The article addresses the OECD BEPS proposals, including country-by-country reporting, with Best Practice ideas included for Action Plan items.
Additionally, insights into processes for developing a comprehensive plan for revised TP documentation are discussed.
Finally, the hot topics of General Anti-Avoidance Rules (GAAR), local tax disclosures and tax policy statements are addressed for further insight.
Australia’s new transfer pricing rules require that officers signing the corporate tax return must sign off for transfer pricing arrangements on a self-assessment basis. The self-assessment process would affirm that the transfer pricing is pursuant to arm’s length consideration that would be transacted between unrelated parties. Details of the new self-assessment regime are referenced at the attached link:
Additional review of transfer pricing documentation may be required for self-assessment consideration. The OECD BEPS proposals may also impact such reporting in the future.
China’s State Administration of Taxation (SAT) issued an internal circular, instructing tax bureaus to review, and report, companies that have made large service fee or royalty payments between 2004 and 2013. Tax bureaus will submit their findings to the SAT by September 15, 2014, followed by special investigations and potential tax adjustments. The transfer pricing audit period is 10 years, thus the look-back period is within the statute of limitations. The KPMG Tax Alert is provided for reference:
- SAT’s commentary to the UN in April 2014 sets forth stricter guidelines for payment and deductibility than the OECD guidelines suggest (i.e., if the beneficiary is not in need of such services or the provider also benefits, then benefit by the service recipient alone is not justification).
- Additionally, the SAT argues that the definition of shareholder services in the OECD Guidelines is too narrow.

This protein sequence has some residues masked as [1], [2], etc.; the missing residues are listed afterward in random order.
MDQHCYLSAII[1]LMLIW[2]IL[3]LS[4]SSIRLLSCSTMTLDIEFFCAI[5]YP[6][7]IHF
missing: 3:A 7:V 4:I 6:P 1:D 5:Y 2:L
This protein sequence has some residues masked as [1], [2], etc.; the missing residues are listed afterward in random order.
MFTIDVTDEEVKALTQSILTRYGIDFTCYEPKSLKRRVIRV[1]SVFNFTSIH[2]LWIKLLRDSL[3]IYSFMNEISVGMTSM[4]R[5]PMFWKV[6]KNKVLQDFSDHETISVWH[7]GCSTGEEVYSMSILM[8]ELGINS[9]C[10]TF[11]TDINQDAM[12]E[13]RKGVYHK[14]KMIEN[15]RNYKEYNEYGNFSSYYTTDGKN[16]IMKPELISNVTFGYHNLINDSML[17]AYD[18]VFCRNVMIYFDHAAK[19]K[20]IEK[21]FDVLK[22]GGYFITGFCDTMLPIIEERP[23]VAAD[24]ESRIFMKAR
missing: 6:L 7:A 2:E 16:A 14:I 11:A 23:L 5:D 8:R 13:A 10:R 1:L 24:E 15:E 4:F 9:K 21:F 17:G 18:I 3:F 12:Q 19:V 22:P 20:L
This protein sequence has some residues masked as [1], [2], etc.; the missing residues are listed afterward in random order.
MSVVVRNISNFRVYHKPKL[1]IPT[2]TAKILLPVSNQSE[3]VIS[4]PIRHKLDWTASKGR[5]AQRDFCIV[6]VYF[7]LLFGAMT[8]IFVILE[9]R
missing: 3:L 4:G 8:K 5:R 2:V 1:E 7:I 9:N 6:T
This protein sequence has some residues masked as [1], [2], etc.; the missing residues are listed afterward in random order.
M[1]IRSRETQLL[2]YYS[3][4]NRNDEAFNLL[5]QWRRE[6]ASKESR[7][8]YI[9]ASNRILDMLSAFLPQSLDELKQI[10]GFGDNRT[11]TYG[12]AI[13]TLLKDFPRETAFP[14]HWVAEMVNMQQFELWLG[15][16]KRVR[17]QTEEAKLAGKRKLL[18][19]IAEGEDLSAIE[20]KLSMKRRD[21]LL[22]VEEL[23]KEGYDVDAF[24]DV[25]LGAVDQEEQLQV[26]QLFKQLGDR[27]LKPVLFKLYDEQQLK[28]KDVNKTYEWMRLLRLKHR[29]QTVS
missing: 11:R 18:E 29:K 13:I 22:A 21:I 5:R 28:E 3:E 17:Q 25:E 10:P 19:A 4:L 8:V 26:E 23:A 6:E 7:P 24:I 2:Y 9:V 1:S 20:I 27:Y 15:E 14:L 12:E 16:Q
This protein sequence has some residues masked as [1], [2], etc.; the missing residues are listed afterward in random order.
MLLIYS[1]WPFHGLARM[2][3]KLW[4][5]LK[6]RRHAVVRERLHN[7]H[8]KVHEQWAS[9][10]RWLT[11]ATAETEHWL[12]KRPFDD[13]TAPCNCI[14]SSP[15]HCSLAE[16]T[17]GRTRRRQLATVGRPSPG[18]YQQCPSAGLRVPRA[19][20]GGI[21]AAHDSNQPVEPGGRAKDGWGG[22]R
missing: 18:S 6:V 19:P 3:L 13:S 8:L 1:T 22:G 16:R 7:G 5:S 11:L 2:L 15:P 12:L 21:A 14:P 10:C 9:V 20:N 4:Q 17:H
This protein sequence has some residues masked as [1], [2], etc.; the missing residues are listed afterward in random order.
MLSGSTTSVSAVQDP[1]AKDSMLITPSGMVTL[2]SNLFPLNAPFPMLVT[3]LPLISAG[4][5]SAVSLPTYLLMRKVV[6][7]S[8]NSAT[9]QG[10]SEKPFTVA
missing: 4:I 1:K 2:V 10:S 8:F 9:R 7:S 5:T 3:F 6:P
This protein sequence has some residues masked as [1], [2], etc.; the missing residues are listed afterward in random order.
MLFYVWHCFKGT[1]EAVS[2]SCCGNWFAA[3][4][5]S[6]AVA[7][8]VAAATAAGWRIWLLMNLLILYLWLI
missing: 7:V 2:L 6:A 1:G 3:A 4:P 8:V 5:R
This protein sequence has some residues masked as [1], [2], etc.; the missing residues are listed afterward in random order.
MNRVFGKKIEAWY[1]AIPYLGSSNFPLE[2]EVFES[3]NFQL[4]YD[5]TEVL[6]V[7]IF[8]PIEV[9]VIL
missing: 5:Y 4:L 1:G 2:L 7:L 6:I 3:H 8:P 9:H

- Payments made to “tax haven” jurisdictions will receive special attention.
- Economic substance in overseas entities will be reviewed.
Service fee and royalty payments are receiving global attention by tax authorities, although this retroactive review and narrow interpretation of deductible payments by the SAT will lead to additional assessments and the risk of double taxation going forward. Multinationals should review transfer pricing documentation with respect to China, including the identification of any duplicative services as well as the benefits received from such services by major jurisdictions.
Ernst & Young (EY) has published a very informative study, based on a survey of 830 executives in 25 markets. The second section of the publication includes analyses of tax outlooks for 38 countries, including BEPS actions. The 38 countries highlighted in the publication include:
Australia / Austria / Belgium / Canada / Chile / China / Czech Republic / Denmark / Finland / France / Germany / Greece / Hong Kong / Hungary / India / Ireland / Italy / Jordan / Korea / Lithuania / Luxembourg / Malaysia / Mexico / Netherlands / New Zealand / Norway / Panama / Poland / Russia / Singapore / Slovakia / South Africa / Spain / Sweden / Switzerland / United Kingdom / United States / Venezuela